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Amid stories of big Utah Transit Authority executive salaries and bonuses, most rank-and-file UTA employees had not had a raise for two years while the agency and its labor union negotiated a new collective-bargaining agreement.
The wait is now over.
On Dec. 10, employees will receive a 2 percent pay raise.
The union employees will also soon receive a 2 percent bonus on their full 2012 pay.
"That helps for the year that they didn't get a raise," said Joe Hatch, lawyer for Amalgamated Transit Union Local 382.
The union overwhelmingly approved the new collective-bargaining agreement (89 percent to 11 percent) and the UTA Board approved it unanimously last week.
The new deal also has a schedule for raises of between 1 percent and 2 percent roughly every six months through 2016.
As an example of wages under the new accord, bus and train operators will now receive $19.51 an hour, up from $19.13. That will rise to $21.23 an hour by December 2016.
Other examples include that an "A-level mechanic" now will earn $25.22 an hour; rail-maintenance workers and transit vehicle technicians, $21.32; parts clerks, $19.49; shop janitors, $17.70; and coach cleaners, $16.70.
Hatch noted that the new agreement also puts $1 million into the employees' health trust fund, along with scheduled increases to it. "That will give them relief on their health insurance," he said.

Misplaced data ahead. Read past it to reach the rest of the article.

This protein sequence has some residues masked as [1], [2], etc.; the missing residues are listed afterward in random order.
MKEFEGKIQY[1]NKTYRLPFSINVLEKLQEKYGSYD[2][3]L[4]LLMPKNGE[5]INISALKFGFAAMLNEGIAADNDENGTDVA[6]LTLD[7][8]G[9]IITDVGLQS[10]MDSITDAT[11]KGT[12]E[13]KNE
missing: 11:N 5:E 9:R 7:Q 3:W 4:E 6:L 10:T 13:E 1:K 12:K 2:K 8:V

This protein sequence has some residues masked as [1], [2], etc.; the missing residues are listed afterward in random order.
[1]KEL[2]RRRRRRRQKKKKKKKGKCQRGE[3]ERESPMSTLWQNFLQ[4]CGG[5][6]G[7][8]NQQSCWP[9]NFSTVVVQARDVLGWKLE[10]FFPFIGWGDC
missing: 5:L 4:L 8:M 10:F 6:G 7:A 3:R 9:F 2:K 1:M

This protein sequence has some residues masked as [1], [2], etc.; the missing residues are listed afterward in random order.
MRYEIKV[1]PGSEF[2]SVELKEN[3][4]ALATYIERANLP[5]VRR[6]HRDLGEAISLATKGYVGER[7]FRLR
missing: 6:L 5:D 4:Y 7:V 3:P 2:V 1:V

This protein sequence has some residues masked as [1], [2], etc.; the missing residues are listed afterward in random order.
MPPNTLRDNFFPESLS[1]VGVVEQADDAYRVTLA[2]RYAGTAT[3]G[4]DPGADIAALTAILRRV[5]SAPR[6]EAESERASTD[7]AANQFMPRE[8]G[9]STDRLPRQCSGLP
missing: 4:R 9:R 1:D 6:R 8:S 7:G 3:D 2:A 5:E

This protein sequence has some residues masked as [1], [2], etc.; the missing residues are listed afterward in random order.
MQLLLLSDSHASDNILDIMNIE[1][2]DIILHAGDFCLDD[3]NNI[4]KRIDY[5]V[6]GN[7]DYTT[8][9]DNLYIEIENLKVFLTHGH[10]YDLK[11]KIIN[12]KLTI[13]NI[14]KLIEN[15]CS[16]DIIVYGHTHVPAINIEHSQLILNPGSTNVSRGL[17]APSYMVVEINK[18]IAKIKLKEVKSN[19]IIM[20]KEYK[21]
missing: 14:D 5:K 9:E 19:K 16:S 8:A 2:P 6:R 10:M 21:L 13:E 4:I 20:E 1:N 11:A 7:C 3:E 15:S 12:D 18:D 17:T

"There are still a lot of disputes between the company and the union," Hatch said, that are being arbitrated outside of the new agreement.
He said one example concerns part-time drivers who had their pay cut earlier this year.
Those part-time drivers often work an hour or two in the morning and again in the evening to help with rush-hour routes. They had been paid a two-hour minimum each time they showed up to work. But this summer, UTA decided to pay them for exactly what they work. If they work an hour, they will be paid for an hour.
UTA management praised the agreement.
"We are very pleased to have a new collective-bargaining agreement for our employees," said General Manager Michael Allegra. "UTA's dedicated employees work hard every day to provide high-quality service to the community. After two years without an agreement, we are happy to move forward and provide our employees with improvements to their wages and benefits."
The new deal comes after UTA has been criticized in recent months over the pay, bonuses and travel of top executives.
For example, The Salt Lake Tribune recently reported that top UTA executives last year split $750,000 in bonuses for meeting goals that critics say were too easy to achieve. Top bonuses included $25,000 each to Allegra and General Counsel Bruce Jones.
Overall compensation for executives is high compared to other transit agencies, a past state audit found. Total 2012 compensation, including salary and benefits, was $365,763 for former UTA CEO John Inglish; $332,604 for Allegra; $329,616 for former Chief Financial Officer Kenneth Montague; and $312,794 for Jones, according to utahsright.com.
UTA defended its executive compensation.
"UTA's managerial salaries are at or below the national average for transit agencies," spokesman Remi Barron said.
"It takes a great deal of expertise and experience to plan and operate an agency of the size and scope of UTA's system. Our people are compensated based on their unique knowledge, skills and performance."